• shwayeh shwayeh [شوية شوية < שוויה שוויה]: ‘little, little’ (i.e., ‘little by little, slowly, piece by piece, one at a time’)
  • yāḥreb-bétāk [יחרב-ביתכ]: ‘may your house be detroyed!’ (i.e., ‘bless you!’, with admiration)
  • yōm ʿasal, yōm basal [يوم عصل, يوم بصل < יום עסל, יום בסל]: ‘a honey day, an onion day’ (i.e., ‘some days are good, others bad; c’est la vie!’)

Do you know of other examples of Arabic-origin slang in Hebrew? If you have any terms to contribute to the lists above, any corrections to point out, or any comments about this appendix, please use this form to suggest submissions.

Bibliography and further reading

Note: A large amount of literature exists on the subject of the Hebrew language, modern Israeli slang, and the interaction of Hebrew and Arabic. The bibliography below contains not only a list of works consulted in the preparation of this article, but also sources for further research on the topic.

Works consulted

Aḥīʾasaf, ʿŌdéd, et al. Leqsīqōn ha-sleng ha-ʿIvrī we-ha-ṣevāʾī [Lexicon of Hebrew and military slang]. Ramat-Gan: Prōlōg, 1993.

Almog, Oz. The Sabra: The Creation of the new Jew. S Mark Taper Foundation imprint in Jewish studies. Translated from Hebrew by Haim Watzman. Berkeley & Los Angeles & London: University of California Press, 2000.

Bar-Adon, Aaron. ‘Language planning and processes of nativization in the newly revived Hebrew’. In ha-ʿIvrīt bat-zmannénū: Meḥqārīm we-ʿiyyūnīm [Studies on contemporary Hebrew], ed. Shelomo Morag, 198-213. Vol. 1. Jerusalem: Academōn Press, 1987.

Ben-Amotz, Dahn and Netiva Ben-Yehuda. Millōn ʿolāmī le-ʿIvrīt medubberet [World dictionary of Hebrew slang]. Tel-Aviv: A Lewīn-Epshṭayn, 1972–1982.

Ben-Yehūdāh, Elīʿezer. ‘Meqōrōt: Le-malléʾ he-ḥāsér bi-leshōnénū [Sources to fill the lacunæ in our language]’. Zikhrōnōt Waʿad ha-Lāshōn 4 (1914/5674): 3-14. [online] [online (text)]

Blanc, Haim. ‘Hebrew in Israel: Trends and problems’. In ha-ʿIvrīt bat-zmannénū: Meḥqārīm we-ʿiyyūnīm [Studies on contemporary Hebrew], ed. Shelomo Morag, 155-167. Vol. 1. Jerusalem: Academōn Press, 1987.

Blanc, Haim. Lāshōn bnéy-ādām [Human language]. Jerusalem: Bialik Institute, 1989.

Blau, Joshua. The Renaissance of Modern Hebrew and Modern Standard Arabic: Parallels and differences in the revival of two Semitic languages. Near Eastern Studies, 18. Berkeley: University of California Press, 1981. [online]

Chomsky, William Zev. Ha-Lāshōn ha-ʿIvrīt be-darkhéy hitpatḥūtāh [Hebrew, the eternal language]. Sifriyyat Dānī le-maddāʿ we-haśkél, 76. Jerusalem: Rubin-Mass, 1967.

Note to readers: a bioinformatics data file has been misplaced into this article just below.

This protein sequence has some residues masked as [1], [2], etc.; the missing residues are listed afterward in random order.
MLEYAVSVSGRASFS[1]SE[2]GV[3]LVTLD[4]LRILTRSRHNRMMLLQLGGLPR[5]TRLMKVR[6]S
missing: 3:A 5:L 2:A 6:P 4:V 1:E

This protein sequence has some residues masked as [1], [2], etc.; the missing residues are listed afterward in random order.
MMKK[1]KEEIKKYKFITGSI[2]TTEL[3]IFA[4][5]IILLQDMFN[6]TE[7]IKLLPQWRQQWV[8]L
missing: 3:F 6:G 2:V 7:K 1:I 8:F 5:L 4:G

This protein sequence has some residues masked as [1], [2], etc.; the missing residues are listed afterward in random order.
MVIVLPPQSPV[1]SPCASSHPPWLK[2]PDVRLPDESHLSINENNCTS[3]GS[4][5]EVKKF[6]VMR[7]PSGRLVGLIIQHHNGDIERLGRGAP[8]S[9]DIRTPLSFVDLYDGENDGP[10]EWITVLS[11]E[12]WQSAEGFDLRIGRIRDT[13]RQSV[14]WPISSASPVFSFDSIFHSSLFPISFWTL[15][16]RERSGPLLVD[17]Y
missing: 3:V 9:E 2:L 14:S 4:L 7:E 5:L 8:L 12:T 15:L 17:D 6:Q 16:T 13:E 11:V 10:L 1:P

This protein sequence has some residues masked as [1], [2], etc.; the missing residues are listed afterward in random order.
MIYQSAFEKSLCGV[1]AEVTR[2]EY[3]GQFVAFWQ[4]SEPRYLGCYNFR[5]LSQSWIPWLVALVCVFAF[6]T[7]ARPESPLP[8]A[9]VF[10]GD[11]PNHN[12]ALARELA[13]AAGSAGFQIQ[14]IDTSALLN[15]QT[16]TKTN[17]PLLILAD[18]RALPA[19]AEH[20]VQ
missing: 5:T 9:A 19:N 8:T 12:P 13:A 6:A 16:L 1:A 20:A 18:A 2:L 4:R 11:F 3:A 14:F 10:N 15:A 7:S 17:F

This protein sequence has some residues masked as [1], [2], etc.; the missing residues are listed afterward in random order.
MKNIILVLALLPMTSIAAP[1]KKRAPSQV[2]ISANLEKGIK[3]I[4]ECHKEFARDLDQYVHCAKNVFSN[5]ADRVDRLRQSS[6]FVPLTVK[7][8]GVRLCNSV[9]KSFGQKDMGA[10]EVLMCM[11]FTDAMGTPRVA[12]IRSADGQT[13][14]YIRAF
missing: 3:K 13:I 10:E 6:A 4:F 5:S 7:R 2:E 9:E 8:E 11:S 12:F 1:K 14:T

Chomsky, William Zev. Hebrew: The Eternal language. Philadelphia: Jewish Publication Society of America, 1969.

Kornblueth, Ilana and Sarah Aynor. ‘A Study of the longevity of Hebrew slang’. International Journal of the Sociology of Language 1 (1974): 15-38.

Kutscher, Eduard Yechezkel. A History of the Hebrew language, ed. Raphael Kutscher. Jerusalem: Magnes Press of the Hebrew University, 1982.

Morag, Shelomo, ed. Ha-ʿIvrīt bat-zmannénū: Meḥqārīm we-ʿiyyūnīm [Studies on contemporary Hebrew]. 2 vols. Jerusalem: Academōn Press, 1987.

Piamenta, Moshe. ‘Hashpāʿat ha-ʿArāvit ʿal ḥīddūshéy Ben-Yehūdāh [The Influence of Arabic on the innovations of Ben-Yehūdāh]’. Leshōnénū lā-ʿām 12.6 (118) (Nīsān–Īyyār 1961/5721): 150-158.

Rozental, Rubik. Millōn ha-sleng ha-meqīf [Dictionary of Israeli slang]. Jerusalem: Keter, 2005.

Sáenz-Badillos, Angel. A History of the Hebrew language. Translated from Spanish by John Elwolde. 1st paperback ed. New York City: Cambridge University Press, 1996.

Sappan, Raphael. ‘Hebrew slang and foreign loan words’. Ariel 25 (Winter 1969): 75-80. [online (text)]

Sappan, Raphael. Mīllōn ha-sleng ha-Yiśreʾélī [The Dictionary of Israeli slang]. Jerusalem: Qiryat-Sefer, 1965.

Shehadeh, Haseeb. ‘The Influence of Arabic on Modern Hebrew’. In Études sémitiques et samaritaines offertes à Jean Margain, ed. Christian-Bernard Amphoux, Albert Frey, and Ursula Schattner-Rieser, 149-161. Lausanne: Éditions du Zèbre, 1998.

Shehadeh, Haseeb. ‘The Influence of Arabic on Modern Hebrew’. Langues et linguistique 5 (2000): 55-66.

Wexler, Paul. The Schizoid nature of Modern Hebrew: A Slavic language search of a Semitic past. Wiesbaden: Otto Harrassowitz, 1990.

Further reading

Amara, Muhammad Hasan and Bernard Spolsky. ‘The Diffusion and integration of Hebrew and English lexical items in the spoken Arabic of an Israeli village’. Anthropological Linguistics 28.1 (Spring 1986): 43-54.

Avinery, Isaac. Kibbūshéy ha-ʿIvrīt be-dōrénū [The Achievements of modern Hebrew]. Merḥavyāh: Sifriyyat Pōʿalīm, Hotsāʾat ha-Qībbūts ha-Artsī ha-Shōmer ha-Tsāʿīr, 1946.

Bar-Adon, Aaron. ‘The Evolution of Modern Hebrew’. In Acculturation and integration: A Symposium by American, Israeli and African experts, ed. Judd L Teller, 65-95. New York City: American Histadrut Cultural Exchange Institute, 1965.

Ben-Yehūdāh, Elīʿezer. ‘Sheʾelāh lōheṭāh (nikhbedāh) [A burning (weighty) question]’. In ha-ʿIvrīt bat-zmannénū: Meḥqārīm we-ʿiyyūnīm [Studies on contemporary Hebrew], ed. Shelomo Morag, 3-15. Vol. 1. Jerusalem: Academon Press, 1987. [online (text)]

Berdichevsky, Norman. ‘The Mother of languages: The Influence of Hebrew on other languages’. Ariel 104 (1997): 6-13. [online]

Blanc, Haim. ‘The Growth of Israeli Hebrew’. Middle Eastern Affairs 5.12 (December 1954): 385-392.

Blanc, Haim. ‘Israeli Hebrew texts’. In ha-ʿIvrīt bat-zmannénū: Meḥqārīm we-ʿiyyūnīm [Studies on contemporary Hebrew], ed. Shelomo Morag, 131-151. Vol. 1. Jerusalem: Academon Press, 1987.